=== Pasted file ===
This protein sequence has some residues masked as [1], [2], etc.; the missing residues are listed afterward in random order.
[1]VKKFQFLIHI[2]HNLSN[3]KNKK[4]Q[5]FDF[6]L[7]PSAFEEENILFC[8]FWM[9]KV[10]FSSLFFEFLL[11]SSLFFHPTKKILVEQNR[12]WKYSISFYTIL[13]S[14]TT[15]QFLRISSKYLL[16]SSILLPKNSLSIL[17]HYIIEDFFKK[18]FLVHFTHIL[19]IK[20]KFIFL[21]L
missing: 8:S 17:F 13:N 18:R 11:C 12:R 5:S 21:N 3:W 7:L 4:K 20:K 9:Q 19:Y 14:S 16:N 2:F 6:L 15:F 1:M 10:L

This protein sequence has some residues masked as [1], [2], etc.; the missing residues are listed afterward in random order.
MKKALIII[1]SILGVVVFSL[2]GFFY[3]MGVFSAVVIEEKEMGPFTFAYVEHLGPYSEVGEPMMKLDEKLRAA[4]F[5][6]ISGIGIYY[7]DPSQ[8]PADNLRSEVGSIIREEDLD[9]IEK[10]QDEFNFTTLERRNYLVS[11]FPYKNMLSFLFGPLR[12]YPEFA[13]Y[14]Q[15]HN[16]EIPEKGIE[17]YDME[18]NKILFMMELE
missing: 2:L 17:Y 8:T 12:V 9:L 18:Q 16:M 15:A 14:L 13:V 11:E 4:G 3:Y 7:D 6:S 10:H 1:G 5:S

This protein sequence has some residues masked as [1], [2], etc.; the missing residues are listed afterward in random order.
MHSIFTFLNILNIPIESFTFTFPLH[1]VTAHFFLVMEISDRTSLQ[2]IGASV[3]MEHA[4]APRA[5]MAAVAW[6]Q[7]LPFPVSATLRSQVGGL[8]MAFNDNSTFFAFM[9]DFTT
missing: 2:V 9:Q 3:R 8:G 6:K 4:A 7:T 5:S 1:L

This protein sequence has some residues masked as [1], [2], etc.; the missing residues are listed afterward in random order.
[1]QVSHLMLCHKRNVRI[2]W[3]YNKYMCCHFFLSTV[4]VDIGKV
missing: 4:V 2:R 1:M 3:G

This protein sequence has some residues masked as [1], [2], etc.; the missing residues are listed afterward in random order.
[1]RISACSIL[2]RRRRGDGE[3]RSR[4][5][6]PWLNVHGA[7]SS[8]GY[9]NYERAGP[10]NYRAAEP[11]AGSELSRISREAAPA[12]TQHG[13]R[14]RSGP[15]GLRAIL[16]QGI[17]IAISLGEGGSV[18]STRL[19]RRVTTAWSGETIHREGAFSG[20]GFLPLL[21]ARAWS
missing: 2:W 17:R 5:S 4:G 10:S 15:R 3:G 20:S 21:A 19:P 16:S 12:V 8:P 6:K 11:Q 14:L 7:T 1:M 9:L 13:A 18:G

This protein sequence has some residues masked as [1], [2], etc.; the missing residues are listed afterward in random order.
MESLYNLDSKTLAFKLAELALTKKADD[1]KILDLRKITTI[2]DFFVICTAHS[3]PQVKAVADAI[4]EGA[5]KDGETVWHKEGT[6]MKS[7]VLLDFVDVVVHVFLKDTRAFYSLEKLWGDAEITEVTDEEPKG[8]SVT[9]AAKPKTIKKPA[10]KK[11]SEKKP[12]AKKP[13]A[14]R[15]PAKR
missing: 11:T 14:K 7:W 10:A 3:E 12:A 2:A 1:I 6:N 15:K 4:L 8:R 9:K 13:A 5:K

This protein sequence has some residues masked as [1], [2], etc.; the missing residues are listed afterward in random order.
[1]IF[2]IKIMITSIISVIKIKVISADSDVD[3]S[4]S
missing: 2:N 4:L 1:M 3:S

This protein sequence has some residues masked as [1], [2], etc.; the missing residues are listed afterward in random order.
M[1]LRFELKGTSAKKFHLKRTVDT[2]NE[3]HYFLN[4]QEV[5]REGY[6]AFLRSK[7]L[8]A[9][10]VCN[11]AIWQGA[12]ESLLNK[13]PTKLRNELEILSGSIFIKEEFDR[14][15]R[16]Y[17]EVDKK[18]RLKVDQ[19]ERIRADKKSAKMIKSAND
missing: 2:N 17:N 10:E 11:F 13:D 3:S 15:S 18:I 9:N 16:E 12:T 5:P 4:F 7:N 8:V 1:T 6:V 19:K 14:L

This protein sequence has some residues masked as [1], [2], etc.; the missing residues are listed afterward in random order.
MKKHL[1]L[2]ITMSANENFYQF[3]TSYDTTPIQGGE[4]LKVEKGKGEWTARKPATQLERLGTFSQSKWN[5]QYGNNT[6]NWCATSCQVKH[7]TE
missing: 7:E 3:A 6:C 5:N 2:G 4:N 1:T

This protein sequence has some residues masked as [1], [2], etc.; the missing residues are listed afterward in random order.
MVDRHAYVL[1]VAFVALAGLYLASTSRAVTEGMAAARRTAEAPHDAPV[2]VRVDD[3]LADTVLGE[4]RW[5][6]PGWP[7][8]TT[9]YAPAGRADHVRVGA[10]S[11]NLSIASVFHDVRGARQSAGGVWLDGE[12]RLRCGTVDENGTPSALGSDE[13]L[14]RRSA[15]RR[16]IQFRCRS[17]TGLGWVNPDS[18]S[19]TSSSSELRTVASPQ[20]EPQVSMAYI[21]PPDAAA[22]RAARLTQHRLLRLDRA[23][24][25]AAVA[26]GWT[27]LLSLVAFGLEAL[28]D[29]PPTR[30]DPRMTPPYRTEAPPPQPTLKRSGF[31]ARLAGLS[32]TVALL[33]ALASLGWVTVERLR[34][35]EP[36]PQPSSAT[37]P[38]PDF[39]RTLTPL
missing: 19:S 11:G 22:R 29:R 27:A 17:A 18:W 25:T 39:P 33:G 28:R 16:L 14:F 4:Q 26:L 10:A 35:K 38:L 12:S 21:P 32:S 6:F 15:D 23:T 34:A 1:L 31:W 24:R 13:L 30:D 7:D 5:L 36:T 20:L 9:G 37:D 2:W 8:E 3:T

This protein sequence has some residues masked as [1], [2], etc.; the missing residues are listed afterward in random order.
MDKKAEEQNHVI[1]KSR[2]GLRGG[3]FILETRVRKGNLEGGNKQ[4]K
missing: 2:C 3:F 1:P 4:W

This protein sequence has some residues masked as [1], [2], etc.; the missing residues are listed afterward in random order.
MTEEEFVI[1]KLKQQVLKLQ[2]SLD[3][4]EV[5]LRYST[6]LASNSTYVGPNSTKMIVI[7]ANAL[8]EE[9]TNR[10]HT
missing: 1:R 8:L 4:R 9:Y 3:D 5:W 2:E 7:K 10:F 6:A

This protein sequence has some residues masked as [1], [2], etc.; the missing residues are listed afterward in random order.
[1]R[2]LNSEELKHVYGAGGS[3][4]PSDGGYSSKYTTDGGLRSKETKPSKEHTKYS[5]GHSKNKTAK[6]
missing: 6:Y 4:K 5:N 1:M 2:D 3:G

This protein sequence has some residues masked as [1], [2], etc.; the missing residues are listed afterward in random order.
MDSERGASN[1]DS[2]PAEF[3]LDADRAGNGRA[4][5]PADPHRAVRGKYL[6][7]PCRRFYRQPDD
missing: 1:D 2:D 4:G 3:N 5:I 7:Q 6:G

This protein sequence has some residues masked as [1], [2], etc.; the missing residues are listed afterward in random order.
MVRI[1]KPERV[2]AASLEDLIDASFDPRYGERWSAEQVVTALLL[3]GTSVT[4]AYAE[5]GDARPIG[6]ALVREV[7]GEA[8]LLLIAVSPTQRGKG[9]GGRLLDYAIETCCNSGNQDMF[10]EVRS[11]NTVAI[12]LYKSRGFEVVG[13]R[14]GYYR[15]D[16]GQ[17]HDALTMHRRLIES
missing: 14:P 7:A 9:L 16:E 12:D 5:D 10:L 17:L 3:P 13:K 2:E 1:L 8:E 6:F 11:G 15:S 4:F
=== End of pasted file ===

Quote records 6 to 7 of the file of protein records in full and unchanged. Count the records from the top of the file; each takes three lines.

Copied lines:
This protein sequence has some residues masked as [1], [2], etc.; the missing residues are listed afterward in random order.
MESLYNLDSKTLAFKLAELALTKKADD[1]KILDLRKITTI[2]DFFVICTAHS[3]PQVKAVADAI[4]EGA[5]KDGETVWHKEGT[6]MKS[7]VLLDFVDVVVHVFLKDTRAFYSLEKLWGDAEITEVTDEEPKG[8]SVT[9]AAKPKTIKKPA[10]KK[11]SEKKP[12]AKKP[13]A[14]R[15]PAKR
missing: 11:T 14:K 7:W 10:A 3:E 12:A 2:A 1:I 6:N 15:K 4:L 8:R 9:K 13:A 5:K

This protein sequence has some residues masked as [1], [2], etc.; the missing residues are listed afterward in random order.
[1]IF[2]IKIMITSIISVIKIKVISADSDVD[3]S[4]S
missing: 2:N 4:L 1:M 3:S